SQLite Forum

Anton Dyachenko
>Please explain what you mean by 'migration'

Migration is either (or both) change in the schema of one or more tables or changing data in one or more tables, needed when our app introduces new functionality.

>What does your software do for each 'migration' ?

the workflow in our app for any created connection is:

2. setting pragmas journal_mode persist, foreign_keys = ON
3. setting some handlers like bussy handler, commit hook, custom regexp function
4. reading database metadata like version and uuid stored in a one-row table
5. check if the app latest expected db version higher than the version stored in the db

migration-related workflow (when app version is higher than db version). We use three numbers for encoding version major/minor/patch. Major number changes when we are going to break forward compatibility (new db won't work in old app version), minor version changes when we introduced any table schema change, and patch changes when only data change is needed:

1. app searches for all registered migrations needed to be applied to the db based on the current db version, each migration provides pair of (fromVersion, toVersion) metadata
2. for each migration a new transaction is started mostly to isolate each migration from others
3. we run all migrations consequently until db version reach the current app version

after db is fully migrated to the current app version it is registered to be used for the rest of the app logic.

>Is the database stored on a disk in the computer doing the processing, or is it accessed across a network ?

my app never does migration for a remote db, only local db can be migrated, and the app doesn't use conventional OS facilities for accessing db over the network. Our VFS is developed specifically to access db over the network.

>Do you have more than one connection accessing the same database at the same time ?

yes, this is possible in the app, but this is not the case for the unit test. For unit tests we use gtest and this one is 100% single-threaded, however, some other unit tests can be multithreaded.

>Do you have more than one thread using the same connection at the same time ?

no, this is prohibited/handled via connection pool. Whenever any piece of app wants to work with a db it asks for a free connection from the pool, when it is done it returns the connection back to the pool, with some cleaning routings. So any connection can be used only by one thread at a time but by many threads during a lifetime.

>Having a table and a view with the same name has proved to cause problems in the past. Can you rewrite some of your code to avoid it ?

In version 1.x.0 there was created a view XXX, then in version 2.a.0 we have introduced a new table with "internal"/temporary/pre-release name YYY, then in 2.a+n.0 version we have removed the XXX view and renamed the YYY table with "internal" name YYY to the same name that the view had XXX.

Yes, surely I can change the table name but it is kind of a last resort. The codebase of my app has a kind of ORM for pure people which provides some metadata about db schema like table and column names which then are used in the c++ code that dynamically generates queries - I think you can imagine what kind of unreadable nightmare it is. Since 2.x version, all queries that can be hardcoded now are hardcoded so there are lots of queries where this table name is hardcoded now. I have already changed it once from internal YYY to release name XXX so it is definitely possible to change it the second time but last time it caused serial of bugs, in other words from a QA point of view this is a VERY risky change that would require full regression of my app.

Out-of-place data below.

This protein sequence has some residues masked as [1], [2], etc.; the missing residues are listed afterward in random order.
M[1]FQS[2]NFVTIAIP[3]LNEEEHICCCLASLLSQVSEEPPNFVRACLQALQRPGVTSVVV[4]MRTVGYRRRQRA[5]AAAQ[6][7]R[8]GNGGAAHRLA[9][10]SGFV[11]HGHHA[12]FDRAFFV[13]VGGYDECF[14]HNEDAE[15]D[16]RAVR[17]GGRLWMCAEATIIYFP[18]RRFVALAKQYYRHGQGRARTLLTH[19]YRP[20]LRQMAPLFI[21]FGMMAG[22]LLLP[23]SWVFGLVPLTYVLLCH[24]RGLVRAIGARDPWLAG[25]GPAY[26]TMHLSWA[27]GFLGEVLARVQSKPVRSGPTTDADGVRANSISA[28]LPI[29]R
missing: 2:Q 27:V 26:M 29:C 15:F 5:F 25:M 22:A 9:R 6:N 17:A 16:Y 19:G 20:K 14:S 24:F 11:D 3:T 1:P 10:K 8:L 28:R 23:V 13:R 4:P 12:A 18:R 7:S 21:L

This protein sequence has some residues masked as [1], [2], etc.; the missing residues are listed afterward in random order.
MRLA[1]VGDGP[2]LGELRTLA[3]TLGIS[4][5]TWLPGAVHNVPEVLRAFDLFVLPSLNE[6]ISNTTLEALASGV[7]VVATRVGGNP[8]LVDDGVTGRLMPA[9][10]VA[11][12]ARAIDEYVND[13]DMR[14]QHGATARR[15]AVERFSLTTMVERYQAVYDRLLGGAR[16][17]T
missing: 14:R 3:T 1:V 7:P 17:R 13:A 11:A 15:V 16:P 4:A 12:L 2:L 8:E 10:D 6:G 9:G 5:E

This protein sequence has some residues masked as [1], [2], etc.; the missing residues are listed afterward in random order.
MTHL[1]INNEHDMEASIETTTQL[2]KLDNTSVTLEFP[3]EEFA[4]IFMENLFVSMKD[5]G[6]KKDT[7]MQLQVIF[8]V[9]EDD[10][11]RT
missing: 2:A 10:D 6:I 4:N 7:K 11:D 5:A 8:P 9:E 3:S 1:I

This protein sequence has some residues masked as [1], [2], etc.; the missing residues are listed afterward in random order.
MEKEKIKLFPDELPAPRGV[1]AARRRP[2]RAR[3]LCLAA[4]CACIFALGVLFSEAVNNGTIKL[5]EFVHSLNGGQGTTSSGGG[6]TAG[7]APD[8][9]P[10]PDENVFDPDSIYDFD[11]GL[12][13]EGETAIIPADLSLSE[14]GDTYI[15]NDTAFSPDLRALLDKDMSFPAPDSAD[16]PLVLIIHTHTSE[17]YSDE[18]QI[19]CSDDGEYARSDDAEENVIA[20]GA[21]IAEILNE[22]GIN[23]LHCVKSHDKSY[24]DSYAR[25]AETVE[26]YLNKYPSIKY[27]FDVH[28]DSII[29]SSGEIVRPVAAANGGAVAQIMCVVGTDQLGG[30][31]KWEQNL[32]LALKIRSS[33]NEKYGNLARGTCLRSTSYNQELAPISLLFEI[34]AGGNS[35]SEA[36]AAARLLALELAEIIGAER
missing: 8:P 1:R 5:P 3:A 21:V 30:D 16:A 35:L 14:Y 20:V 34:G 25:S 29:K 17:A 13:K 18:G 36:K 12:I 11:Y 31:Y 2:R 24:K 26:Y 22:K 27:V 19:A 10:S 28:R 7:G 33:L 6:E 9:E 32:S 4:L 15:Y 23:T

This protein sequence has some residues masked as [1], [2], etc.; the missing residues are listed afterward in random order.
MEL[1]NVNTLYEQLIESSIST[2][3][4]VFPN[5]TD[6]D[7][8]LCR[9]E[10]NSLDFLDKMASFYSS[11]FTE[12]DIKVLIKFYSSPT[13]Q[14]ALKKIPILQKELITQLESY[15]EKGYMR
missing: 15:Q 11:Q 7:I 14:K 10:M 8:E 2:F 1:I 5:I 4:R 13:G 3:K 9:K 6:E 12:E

>When you access the database with a database browser for diagnosing your problem, are you using that same VFS ?

no, I always use vanilla db browser without committing changes, specifically to narrow down any potential issues related to our VFS

>If not, does your custom VFS understand the locking that the other VFS might be using to access the same database ?

our VFS implements sqlite locking protocol internally/in memory and doesn't expose outside any data that can be used to play nicely with other VFS and doesn't respect any other VFS locking. So this means that when I open a db in db browser simultaneously with my app accessing the same db then db browser can't know if it is safe to commit changes or not, that is why I never commit changes from db browser, but this is good enough for debugging purposes.

our app with this VFS exists for more than 7 years now, so apart from flush/sync I am not aware of any other issue related to VFS.

I believe that before my recent change the unit test has used either the same connection that performs migration or a connection that was created AFTER migration of a db. Now with my changes, I believe that unit test uses a connection that is created BEFORE migration starts. 

The test is the first who ask for a connection from the pool (which is empty initially). The pool creates one and returns it to the test, at this point the db has a view with the name XXX. Then migration code (in the same thread) asks for another connection from the pool which in turn creates a new one. Migration code performs all migrations in the second connection and returns it to the pool. At this point, the db doesn't have a view XXX but has a table with the same name XXX. Then the test continues with the first connection. 

I assume this first connection(used by test) doesn't refresh the cached schema, but when I have added vacuum after each migration's transaction the connection used by the test sees the most recent schema and test passes.